- Denouement: is able to go on and do great things.
We love this simple formula for B2B brands – it’s highly effective in showing (not telling) how your offering can truly help your customers overcome their problems and emerge better than before.
Other elements for storytelling strategy
The things to remember about storytelling in business: while it’s your story, it’s important to remember who undergoes the transformation, who benefits in your narrative, and who is rewarded by your offering. Your customers. They are always the hero in your story. Resist the temptation to turn your story into a company press release. Stay on script, stay in the background and let the flow of your story position you in the right light.
As well, you want your brand archetype to emerge as part of the story, and in tone and style. What is an archetype? It’s really the use of psychological motifs and metaphors in branding, and is a powerful way to further draw connection with your audience. For more about archetypes, we recommend this article.
Also, add the right touches to make your story compelling. Start with a great hook. A startling statistic, a vivid description, a compelling question or a gripping statement: you want to grab your listener’s attention. For more on hooks, this article is a great read.
Finally, we love open loops to build intrigue and keep readers engaged. Open loops are when information is presented in the story, but not immediately explained. A shotgun is introduced in the first scene – why? We learn the protagonist can talk to animals – why? Our brains are wired for conclusions, and when the answers aren’t provided, the brain engages, waiting until the answer appears. Open loops are a clever way to keep your audience curious. You can read more about open loops here.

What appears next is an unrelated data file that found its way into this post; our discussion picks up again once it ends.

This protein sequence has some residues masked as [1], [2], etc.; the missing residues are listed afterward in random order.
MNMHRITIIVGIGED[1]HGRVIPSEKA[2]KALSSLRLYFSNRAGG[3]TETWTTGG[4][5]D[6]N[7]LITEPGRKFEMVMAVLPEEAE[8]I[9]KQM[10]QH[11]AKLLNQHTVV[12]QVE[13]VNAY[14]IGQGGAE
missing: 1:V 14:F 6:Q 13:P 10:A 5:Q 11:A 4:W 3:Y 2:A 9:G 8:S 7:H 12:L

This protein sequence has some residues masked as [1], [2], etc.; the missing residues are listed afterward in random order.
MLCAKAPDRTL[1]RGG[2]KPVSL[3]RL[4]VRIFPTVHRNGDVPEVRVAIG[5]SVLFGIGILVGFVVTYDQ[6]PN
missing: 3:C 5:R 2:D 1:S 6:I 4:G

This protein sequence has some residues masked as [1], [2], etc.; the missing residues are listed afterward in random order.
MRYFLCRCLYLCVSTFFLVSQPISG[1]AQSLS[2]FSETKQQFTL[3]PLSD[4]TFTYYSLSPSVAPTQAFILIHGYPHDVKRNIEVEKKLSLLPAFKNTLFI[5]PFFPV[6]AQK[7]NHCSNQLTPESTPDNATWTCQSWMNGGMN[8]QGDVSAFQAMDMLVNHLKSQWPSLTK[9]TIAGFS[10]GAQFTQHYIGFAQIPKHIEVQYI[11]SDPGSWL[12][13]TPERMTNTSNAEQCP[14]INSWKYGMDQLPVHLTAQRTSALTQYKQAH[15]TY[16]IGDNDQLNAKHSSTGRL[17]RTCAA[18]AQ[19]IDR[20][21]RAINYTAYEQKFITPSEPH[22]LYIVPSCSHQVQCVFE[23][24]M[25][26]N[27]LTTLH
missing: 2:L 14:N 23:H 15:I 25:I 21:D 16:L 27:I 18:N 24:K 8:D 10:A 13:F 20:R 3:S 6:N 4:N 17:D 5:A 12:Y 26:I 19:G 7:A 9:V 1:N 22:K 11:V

How can I use these elements to tell my business’ story?
With this map in front of you, study your business. Begin designing your business’ brand story by answering the following questions:
- What is the context for your customers?
- Who is the ideal protagonist?
- What problem do they encounter that causes them to stumble?
- (You are the guide, and your business solution is the key)
- What would resolution look like, in terms of solving the problem?
- And finally, what denouement would you end the story with?
Now, put together the pieces of your brand story. As an example: if you are the networking monitoring company mentioned above, the context could be a situation or event where network uptime is essential. Say, an event like CyberMonday. The protagonist would be a business that depends on being online for revenue purposes: an online retailer. The conflict: their website goes down. The guide and the key? That’s the networking monitoring company and their solution that never-ever goes down because of triple redundancy measures. The resolution is that the guide and the key help the online retailer fix their site so they never go down again. Denouement could be: next holiday season, they triple online sales.
Once you know your brand story, you can use storytelling for many customer-facing interactions: presentations, case studies, even as a conversation starter to talk about your business solutions and how you help make your customers’ lives better. If you need help with your brand story, connect with us, we’re here to help make your business magnetic to success.